With Mobile’s recent attempts to lure new industry, museums count more than ever. Yet there’s a weak spot in our magnificent array of cultural and educational facilities that would put us over the moon, in more ways than one.
Mobile needs something that sets sights higher than the sky. Mobile should have a planetarium.
As a Birmingham kid, I didn’t have to head out of town to see the heavens’ glory. All I had to do was go up the hill to Meyer Planetarium at Birmingham-Southern College where the planets, stars and galaxies rolled by in astounding fashion. Combined with a space race that was at its apex, it set the imaginations of my peers ablaze with dreams of interplanetary and interstellar discovery.
Fast forward to my time in an astronomy class at the University of South Alabama. Our professor, Dr. Neal Rowell, often lamented the lack of opportunity for fieldwork in the Mobile area by explaining how the combination of light pollution, inclement weather and humidity made for poor stargazing.
The last of those is the worst culprit. It makes our daily summertime skies hazy as opposed to the near-cobalt canopy in higher and drier locales. It also scatters light at night, spreading out light pollution or moonlight and obscuring most everything else.
That means Mobile kids never get a chance to drink in the overwhelming nightly firmament. In town especially, they’re lucky to spy more than 20 bodies overhead, much less see the swath of the Milky Way.
That’s why my wife was nearly stupified by the sky when we stopped in the Mojave Desert one October night to sit on the car’s hood and eat dinner. It’s also one of a few reasons why the arrival of Halley’s Comet in the midst of that long-ago astronomy class elicited no good viewings.
So unless they venture far beyond town on one of Mobile’s rare cold and dry winter nights, youngsters are likely to see more celestial bodies in a bowl of Lucky Charms than they will in the backyard. The loss is noticed.
“I tell you who would eat up a planetarium would be kids, high school, middle school, elementary. Any planetarium is a welcome addition to any decent city, right up there with a history museum and public library,” USA physics professor Dr. Albert Gapud said. He teaches astronomy at the west Mobile campus.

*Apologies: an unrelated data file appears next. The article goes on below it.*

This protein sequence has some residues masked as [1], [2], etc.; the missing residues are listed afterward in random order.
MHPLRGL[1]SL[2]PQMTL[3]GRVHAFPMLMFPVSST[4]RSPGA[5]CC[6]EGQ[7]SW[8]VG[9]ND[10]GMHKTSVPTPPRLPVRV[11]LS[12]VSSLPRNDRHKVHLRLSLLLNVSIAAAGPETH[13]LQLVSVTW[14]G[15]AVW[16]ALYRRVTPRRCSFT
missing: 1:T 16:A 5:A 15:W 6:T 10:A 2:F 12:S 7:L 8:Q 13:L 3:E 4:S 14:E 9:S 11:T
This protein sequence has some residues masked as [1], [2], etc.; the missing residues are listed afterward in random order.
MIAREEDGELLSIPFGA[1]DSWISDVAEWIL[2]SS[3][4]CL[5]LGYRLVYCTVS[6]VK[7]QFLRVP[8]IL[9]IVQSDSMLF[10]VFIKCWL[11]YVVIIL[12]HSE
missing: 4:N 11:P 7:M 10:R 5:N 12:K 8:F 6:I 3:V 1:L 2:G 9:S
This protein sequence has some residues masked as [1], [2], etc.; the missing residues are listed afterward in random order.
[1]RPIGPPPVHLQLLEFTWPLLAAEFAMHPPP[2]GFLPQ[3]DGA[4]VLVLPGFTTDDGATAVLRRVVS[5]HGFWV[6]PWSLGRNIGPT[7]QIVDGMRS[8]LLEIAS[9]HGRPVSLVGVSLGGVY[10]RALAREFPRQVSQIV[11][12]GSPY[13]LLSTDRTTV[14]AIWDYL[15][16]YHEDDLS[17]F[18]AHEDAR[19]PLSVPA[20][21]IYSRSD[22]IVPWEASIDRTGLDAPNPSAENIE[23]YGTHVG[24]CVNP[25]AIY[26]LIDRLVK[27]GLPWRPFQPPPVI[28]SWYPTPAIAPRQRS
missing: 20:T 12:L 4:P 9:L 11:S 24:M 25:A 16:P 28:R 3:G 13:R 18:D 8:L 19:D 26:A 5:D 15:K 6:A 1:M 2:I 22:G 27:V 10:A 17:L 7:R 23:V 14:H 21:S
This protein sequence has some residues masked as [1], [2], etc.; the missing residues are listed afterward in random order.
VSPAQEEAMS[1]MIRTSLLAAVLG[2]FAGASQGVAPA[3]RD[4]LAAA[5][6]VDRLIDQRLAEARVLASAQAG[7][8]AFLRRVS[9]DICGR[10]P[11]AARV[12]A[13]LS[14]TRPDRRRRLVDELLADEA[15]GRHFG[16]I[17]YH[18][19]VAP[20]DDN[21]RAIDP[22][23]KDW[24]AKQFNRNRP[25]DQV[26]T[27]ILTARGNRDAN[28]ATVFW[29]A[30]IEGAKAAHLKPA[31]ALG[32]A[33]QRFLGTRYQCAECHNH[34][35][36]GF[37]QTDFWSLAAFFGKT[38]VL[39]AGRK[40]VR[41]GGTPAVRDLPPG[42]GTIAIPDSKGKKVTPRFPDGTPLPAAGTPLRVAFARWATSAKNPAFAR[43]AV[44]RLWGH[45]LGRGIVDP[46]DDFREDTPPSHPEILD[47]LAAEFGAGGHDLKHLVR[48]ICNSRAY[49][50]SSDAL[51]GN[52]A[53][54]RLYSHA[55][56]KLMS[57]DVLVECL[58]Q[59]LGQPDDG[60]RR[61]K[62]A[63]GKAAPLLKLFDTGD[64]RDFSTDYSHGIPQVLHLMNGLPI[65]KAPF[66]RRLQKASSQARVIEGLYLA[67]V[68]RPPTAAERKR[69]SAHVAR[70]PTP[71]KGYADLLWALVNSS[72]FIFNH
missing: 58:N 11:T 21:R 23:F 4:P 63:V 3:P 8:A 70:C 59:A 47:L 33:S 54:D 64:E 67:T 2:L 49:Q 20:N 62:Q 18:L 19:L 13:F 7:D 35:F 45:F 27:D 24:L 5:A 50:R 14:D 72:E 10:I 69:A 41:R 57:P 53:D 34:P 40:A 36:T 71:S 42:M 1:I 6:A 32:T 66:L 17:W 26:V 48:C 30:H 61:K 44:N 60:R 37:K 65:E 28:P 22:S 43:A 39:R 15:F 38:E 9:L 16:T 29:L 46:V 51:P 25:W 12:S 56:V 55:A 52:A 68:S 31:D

Popular astrophysicist Neil deGrasse Tyson was inspired toward his life’s course by a visit to New York City’s Hayden Planetarium as a 9-year-old. It showed him wonders impossible to glimpse in his Bronx neighborhood.
“Most of the labs and the lectures I have, it’s just pictures, but we can’t show them for real. You want to show them for real but a planetarium would be the next best thing to give them a look at what we’re missing,” Gapud said.
South Alabama Professor Emeritus Dr. Kent Clark — “I call him ‘Man-super,’” Gapud quipped — echoed his younger colleague’s perspectives. He also nodded toward economic realities.
“A planetarium is just an educational tool. You would have to have shows to make it a going concern but it’s great for kids because you can do a lot of things with a planetarium you can’t do at an observatory,” Clark said.
Gapud noted the Gulf Coast Exploreum as a natural spot for such a facility. They have particular limitations, though.
“If we had more room maybe, but you know we’re so landlocked,” Gulf Coast Exploreum Director Jan McKay said. She pointed to the real estate squeeze on their block and how the facility is tightly nestled up to the History Museum of Mobile.
She said their IMAX theater wouldn’t allow conversion due to its construction. They could show films on astronomical subjects but that might be about it.
“I absolutely adore planetariums. I worked at a natural history museum and helped to build a planetarium and I’m actually frustrated with the lack of astronomy education going on in the region. I’d love to see a really cool planetarium somewhere,” McKay said.
In McKay’s 14 years at the Cleveland Museum of Natural History, she worked with both a planetarium and an observatory. She called it key to the education they provided.
The biggest hurdle in such a venture would be financial. McKay said the necessary equipment alone in Cleveland cost $2 million.
Then there’s physical construction. According to several online sites and discussions, a 30-foot dome with a clear ceiling height of 25 feet or so usually holds close to 100 attendees. The only way they could have that at the Exploreum would be to sacrifice their oft-used courtyard.
With the growing private-sector involvement in space exploration, it might seem worthwhile to infect as many kids with galactic-level dreams as possible. If only there were an enthusiastic new industry in town with an identity in flight or aerospace, perhaps they could help out in some way.
Though they’re sorely unrecognized, we already have a couple of astronauts and a rocket scientist from Mobile. How many more could we boast if our children were infused with the wonder of the universe they don’t normally get to glimpse?
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